Working moms China Jocson, Happy Ongpauco-Tiu, and Ana Roces have turned their shared parenting values into a business venture, one that addresses the need to learn good manners and right conduct.
It's called Mini Manners, and China describes it her as a “finishing center offering ‘mini’ or capsule programs in dining etiquette, social graces, personal and professional image enhancement and other customizable courses for kids and adults alike.”
China, Ana, and Happy explained how they got involved and what roles they play in Mini Manners through an email interview with SmartParenting.com.ph.
China, a former news and lifestyle TV reporter and now government official, served as the link between Ana, an actress since the late 1980s, and Happy, a restaurateur who has showbiz connections through her mother, Liberty Ilagan, a popular actress in the 1960s. China and Ana used to be neighbors, while China and Happy are old friends. Over the years, China hosted gatherings with both Ana and Happy as guests. And it was after one such lunch get-together in 2015 that they began to hatch the idea of Mini Manners.
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China, a mother to a now 10-year-old girl, was inspired by New York's The Plaza Finishing Program’s Children’s Etiquette Course. Boys and girls, ages 5 to 9, learned the “fundamentals in both dining and social etiquette, including, but not limited to basic table manners, greeting adults with respect, making friends and positive body language and eye contact,” according to its website.
China recalled, “I thought that locally, if the curriculum and setting were tailored to be more attuned to our participants, then we could also offer such programs.
“We studied my proposal, dedicated time on research and development, which took more or less a year. Please note that before the ‘mini’ or capsule programs, the group had already been doing corporate runs for almost two years, spearheaded by Ana as a trainer.”
Aside from acting, Ana, who’s a mom to Mela, 14, and Mateo, 8, has built a career as a mentor on professional development and corporate image. In 2011, she completed Image Mastery at the International Image Institute, Ontario, Canada. Two years later, she took a trainer certification program on Etiquette at The Etiquette School of New York.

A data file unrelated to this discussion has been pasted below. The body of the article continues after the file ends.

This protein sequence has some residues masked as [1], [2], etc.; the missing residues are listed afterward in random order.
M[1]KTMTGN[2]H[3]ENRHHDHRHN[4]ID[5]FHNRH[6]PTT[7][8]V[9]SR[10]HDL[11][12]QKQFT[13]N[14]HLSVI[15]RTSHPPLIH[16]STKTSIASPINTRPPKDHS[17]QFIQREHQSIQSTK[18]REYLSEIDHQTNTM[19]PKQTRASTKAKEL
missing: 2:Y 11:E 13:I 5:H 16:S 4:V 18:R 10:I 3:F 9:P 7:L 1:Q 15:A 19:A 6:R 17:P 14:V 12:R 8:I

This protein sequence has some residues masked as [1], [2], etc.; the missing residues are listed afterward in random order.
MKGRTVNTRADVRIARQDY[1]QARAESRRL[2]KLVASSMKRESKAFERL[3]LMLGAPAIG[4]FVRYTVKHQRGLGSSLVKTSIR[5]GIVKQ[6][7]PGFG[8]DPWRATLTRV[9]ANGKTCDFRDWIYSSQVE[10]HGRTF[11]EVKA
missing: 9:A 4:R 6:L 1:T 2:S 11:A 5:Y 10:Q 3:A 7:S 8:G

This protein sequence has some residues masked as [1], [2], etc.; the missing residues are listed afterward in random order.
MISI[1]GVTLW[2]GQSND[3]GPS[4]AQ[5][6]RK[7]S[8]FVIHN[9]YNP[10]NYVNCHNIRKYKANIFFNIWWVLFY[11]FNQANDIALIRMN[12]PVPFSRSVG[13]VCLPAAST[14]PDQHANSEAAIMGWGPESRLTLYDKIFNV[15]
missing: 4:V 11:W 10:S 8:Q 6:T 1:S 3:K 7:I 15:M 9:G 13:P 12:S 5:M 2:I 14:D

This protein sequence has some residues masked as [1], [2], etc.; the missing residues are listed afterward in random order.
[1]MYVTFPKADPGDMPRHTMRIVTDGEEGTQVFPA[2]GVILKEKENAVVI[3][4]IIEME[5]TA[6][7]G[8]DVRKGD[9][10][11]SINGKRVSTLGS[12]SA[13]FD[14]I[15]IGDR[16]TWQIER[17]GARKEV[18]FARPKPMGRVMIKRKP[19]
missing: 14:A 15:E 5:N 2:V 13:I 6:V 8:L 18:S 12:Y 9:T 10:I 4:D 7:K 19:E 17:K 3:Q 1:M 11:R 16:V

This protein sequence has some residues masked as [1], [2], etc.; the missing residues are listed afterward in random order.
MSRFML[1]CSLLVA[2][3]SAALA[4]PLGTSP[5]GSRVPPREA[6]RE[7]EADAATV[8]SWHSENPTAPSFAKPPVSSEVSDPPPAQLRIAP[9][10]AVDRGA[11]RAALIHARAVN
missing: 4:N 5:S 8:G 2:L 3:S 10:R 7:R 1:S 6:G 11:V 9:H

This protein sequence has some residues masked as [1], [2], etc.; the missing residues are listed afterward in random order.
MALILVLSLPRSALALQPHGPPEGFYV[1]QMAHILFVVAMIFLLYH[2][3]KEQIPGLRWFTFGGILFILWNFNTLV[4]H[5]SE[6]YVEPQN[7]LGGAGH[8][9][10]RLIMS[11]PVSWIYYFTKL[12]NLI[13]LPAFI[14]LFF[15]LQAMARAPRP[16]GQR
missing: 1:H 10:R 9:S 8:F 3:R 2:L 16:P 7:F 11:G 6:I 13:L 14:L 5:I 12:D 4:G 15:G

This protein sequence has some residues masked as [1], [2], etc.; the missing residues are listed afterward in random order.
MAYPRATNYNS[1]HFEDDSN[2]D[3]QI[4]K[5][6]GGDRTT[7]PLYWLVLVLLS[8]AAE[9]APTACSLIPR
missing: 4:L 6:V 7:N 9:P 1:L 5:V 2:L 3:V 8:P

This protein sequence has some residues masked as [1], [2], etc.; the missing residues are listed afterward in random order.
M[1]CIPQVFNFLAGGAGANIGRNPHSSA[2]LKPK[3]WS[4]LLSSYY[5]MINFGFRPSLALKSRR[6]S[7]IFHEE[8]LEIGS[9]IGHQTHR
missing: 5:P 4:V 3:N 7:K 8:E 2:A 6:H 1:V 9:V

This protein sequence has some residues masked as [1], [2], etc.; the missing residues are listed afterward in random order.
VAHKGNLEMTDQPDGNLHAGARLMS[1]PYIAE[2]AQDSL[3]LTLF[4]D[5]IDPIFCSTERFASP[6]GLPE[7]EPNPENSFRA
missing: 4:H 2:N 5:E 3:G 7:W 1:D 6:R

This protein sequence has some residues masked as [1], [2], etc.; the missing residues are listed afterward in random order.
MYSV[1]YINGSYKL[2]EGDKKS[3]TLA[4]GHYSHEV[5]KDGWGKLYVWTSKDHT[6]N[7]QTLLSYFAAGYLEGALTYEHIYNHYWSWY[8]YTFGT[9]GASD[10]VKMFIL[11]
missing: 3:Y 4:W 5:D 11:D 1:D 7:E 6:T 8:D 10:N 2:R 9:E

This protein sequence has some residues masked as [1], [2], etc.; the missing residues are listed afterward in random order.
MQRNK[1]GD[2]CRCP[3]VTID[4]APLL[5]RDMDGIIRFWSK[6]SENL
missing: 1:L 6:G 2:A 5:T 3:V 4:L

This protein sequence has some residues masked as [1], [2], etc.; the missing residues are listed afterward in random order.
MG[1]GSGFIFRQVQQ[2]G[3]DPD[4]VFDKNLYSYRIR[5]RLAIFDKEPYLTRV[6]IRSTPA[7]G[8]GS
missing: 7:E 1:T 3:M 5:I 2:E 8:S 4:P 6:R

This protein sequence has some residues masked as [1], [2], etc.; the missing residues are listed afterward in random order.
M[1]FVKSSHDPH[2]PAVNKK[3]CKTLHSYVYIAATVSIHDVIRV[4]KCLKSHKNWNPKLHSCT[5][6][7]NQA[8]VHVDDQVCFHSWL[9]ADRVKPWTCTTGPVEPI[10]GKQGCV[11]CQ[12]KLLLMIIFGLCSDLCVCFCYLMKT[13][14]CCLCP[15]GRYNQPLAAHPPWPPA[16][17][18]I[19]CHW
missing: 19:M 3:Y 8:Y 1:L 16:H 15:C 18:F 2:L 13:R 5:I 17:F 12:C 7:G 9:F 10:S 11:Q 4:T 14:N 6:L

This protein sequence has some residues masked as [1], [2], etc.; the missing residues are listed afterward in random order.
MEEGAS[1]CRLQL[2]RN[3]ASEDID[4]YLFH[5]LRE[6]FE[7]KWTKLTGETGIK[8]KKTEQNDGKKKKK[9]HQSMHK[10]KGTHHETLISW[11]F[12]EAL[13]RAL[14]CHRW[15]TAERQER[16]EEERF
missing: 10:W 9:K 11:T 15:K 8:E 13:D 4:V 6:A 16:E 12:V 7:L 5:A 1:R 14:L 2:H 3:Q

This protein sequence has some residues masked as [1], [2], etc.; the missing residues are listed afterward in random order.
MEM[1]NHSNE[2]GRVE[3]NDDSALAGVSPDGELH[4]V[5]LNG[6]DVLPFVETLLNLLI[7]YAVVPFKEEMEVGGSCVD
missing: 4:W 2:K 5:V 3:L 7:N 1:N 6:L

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Happy’s initial involvement was through her company, Happy Concept Group, which provided food and service for the seminars organized by Ana and China. “It served as preparation because my team became familiar with what was being taught in terms of setting, curriculum and the seminar proper,” she pointed out.
Mini Matters holds classes for 10 children at a time. Two of Happy's sons, (she has four: Renzo, 15, Francesco, 7, Nico, 6, and Mateo, 3) had been part of the first class when Mini Matters opened.
Happy said, “I really believe in instilling manners. I want [my sons] to grow up to be gentlemen and to treat others right. Boys can be a challenge, but with programs like this, it makes it easier for moms to enforce social graces and etiquette.”
China says good manners “must be religiously exercised until it becomes a habit, especially nowadays when children are more exposed to multi-cultural settings with school and travel. Their manners should be intact in dealing with this variety of situations.
Ana, who primarily teaches at Mini Manners and whose daughter assisted her in classes over the summer, says “Etiquette and social graces are essential life skills. When children learn, develop, and practice these skills, it helps shape their character until they become adults. Our world today has become digital and gadget dominated. We connect with people on a personal level much less now. At times, we do not realize that our behavior towards others is rude and insensitive.”
Ana went on sharing details on the courses offered at the finishing center. “Mini Manners programs for kids have two main capsules, Mealtime Manners and Social Manners. These capsules are short courses that run for three hours. Social Manners are subtopics like greetings, first impressions, posture and gratitude, communication, among others.”
Happy recalled briefly partnering with China on another business venture years ago, but they had to discontinue it because their other partners went abroad. Mini Manners is their first entrepreneurial undertaking together with Ana.
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“We have different personalities, so we don’t clash,” Happy said. “I’m the relaxed one in the group they say I’m almost zen, Ana from what I noticed is very organized, and China is very, very, very strict.” Ana agreed, saying that the main advantage is having their own strength, duty, and responsibility for Mini Manners. “As friends, we are fully aware of this, and we respect each one’s contribution to the venture,” she noted.
“It is always fun working with friends,” China observed. “Our meetings are probably 90% social and 10% work. We come from different backgrounds and are still very much involved with our profession outside Mini Manners; thus, we also see this business as a welcome break from our ‘regular programming.’ I don’t feel any disadvantage right now and do not look forward to one.”